[hwis-kee, wis-]
whiskey [from the Gaelic for "water of life"], spirituous liquor distilled from a fermented mash of grains, usually rye, barley, oats, wheat, or corn. Inferior whiskeys are made from potatoes, beets, and other roots. The standard whiskeys of the world are Scotch (commonly spelled whisky), Irish, American, and Canadian. The Scotch Highland whisky (made in pot stills) and that of the Lowlands (patent stills) differ in the percentage of barley used, quality of the water, quantity of peat employed in curing the malt, manner of distilling, and kind of casks in which they are matured. Irish whiskey resembles Scotch, but no peat is used in the curing, and instead of the dry, somewhat smoky flavor of Scotch, it has a full, sweet taste. American whiskeys are divided into two main varieties, rye and bourbon, a corn whiskey that derives its name from Bourbon co., Ky. They have a higher flavor and a much deeper color than Scotch or Irish and require from two to three years longer to mature. Newly made whiskey is colorless, the rich brown of the matured liquor being acquired from the cask in which it is stored. Canadian whiskey has a characteristic lightness of body and must, according to law, be produced from cereal grain only. Whiskey was made in England in the 11th cent., chiefly in monasteries, but in the 16th cent. distilling was carried on commercially. No whiskey can be released from bond in Great Britain until it has matured in wood at least three years, and in practice most whiskey is stored seven or eight years before marketing. In the United States bonded whiskey must stay a minimum of four years in bond before it can be labeled as bonded rye or bourbon. The illicit manufacture of whiskey to avoid payment of excise taxes has been common. In the United States this is known as moonshining.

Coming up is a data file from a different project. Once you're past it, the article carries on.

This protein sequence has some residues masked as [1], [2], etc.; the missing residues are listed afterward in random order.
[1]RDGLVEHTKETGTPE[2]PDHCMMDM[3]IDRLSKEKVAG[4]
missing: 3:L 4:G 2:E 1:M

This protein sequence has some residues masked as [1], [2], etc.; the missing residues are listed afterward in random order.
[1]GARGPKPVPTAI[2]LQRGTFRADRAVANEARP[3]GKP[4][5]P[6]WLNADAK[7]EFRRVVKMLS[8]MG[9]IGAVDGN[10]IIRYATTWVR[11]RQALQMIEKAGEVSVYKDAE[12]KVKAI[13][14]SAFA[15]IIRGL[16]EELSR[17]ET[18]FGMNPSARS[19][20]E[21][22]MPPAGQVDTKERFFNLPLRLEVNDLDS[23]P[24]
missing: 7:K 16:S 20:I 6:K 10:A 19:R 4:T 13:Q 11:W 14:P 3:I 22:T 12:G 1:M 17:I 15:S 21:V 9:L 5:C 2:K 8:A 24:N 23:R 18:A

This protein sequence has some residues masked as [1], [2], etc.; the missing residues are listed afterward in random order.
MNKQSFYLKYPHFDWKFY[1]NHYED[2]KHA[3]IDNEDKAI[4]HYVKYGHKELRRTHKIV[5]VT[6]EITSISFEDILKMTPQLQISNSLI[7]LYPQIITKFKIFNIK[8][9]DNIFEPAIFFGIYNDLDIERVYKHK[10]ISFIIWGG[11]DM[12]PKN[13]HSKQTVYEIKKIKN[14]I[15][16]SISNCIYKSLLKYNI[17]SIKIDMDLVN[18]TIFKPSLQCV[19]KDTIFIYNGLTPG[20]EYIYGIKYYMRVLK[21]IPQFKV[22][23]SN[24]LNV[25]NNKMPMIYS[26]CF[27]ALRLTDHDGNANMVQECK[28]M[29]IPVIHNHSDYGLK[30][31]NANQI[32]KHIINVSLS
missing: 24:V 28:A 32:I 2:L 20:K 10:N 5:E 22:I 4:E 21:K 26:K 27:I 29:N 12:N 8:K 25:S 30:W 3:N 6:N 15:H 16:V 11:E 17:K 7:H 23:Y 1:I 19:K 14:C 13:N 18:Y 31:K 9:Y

See M. Jackson, The World Guide to Whiskey (1988).

Evan Williams is a brand of bourbon whiskey which is bottled in Bardstown, Kentucky at the Heaven Hill facility. It is aged for a minimum of seven years and is sold for a relatively modest price.

Most Evan Williams bourbon is sold as the mass-market "Black Label" variety. Evan Williams also bottles Evan Willams 1783 ten-year-old bourbon in more limited quantities and a highly rated, ten-year-old single barrel bourbon sold in bottles sealed with black wax.

Evan Williams is the second largest-selling Kentucky straight bourbon. Founder Evan Williams began distilling in 1783 near Louisville, Kentucky. Evan Williams is 43% alc/vol (86 proof) unlike some popular whiskeys which are 40% alc/vol (80 proof).


  • Evan Williams Black Label
  • Evan Williams Blue Label (not available in the U.S.)
  • Evan Williams Green Label
  • Evan Williams Red Label (not available in the U.S.)
  • Evan Williams 1783
  • Evan Williams Single Barrel Vintage
  • Evan Williams White Label
  • Evan Williams Egg Nog

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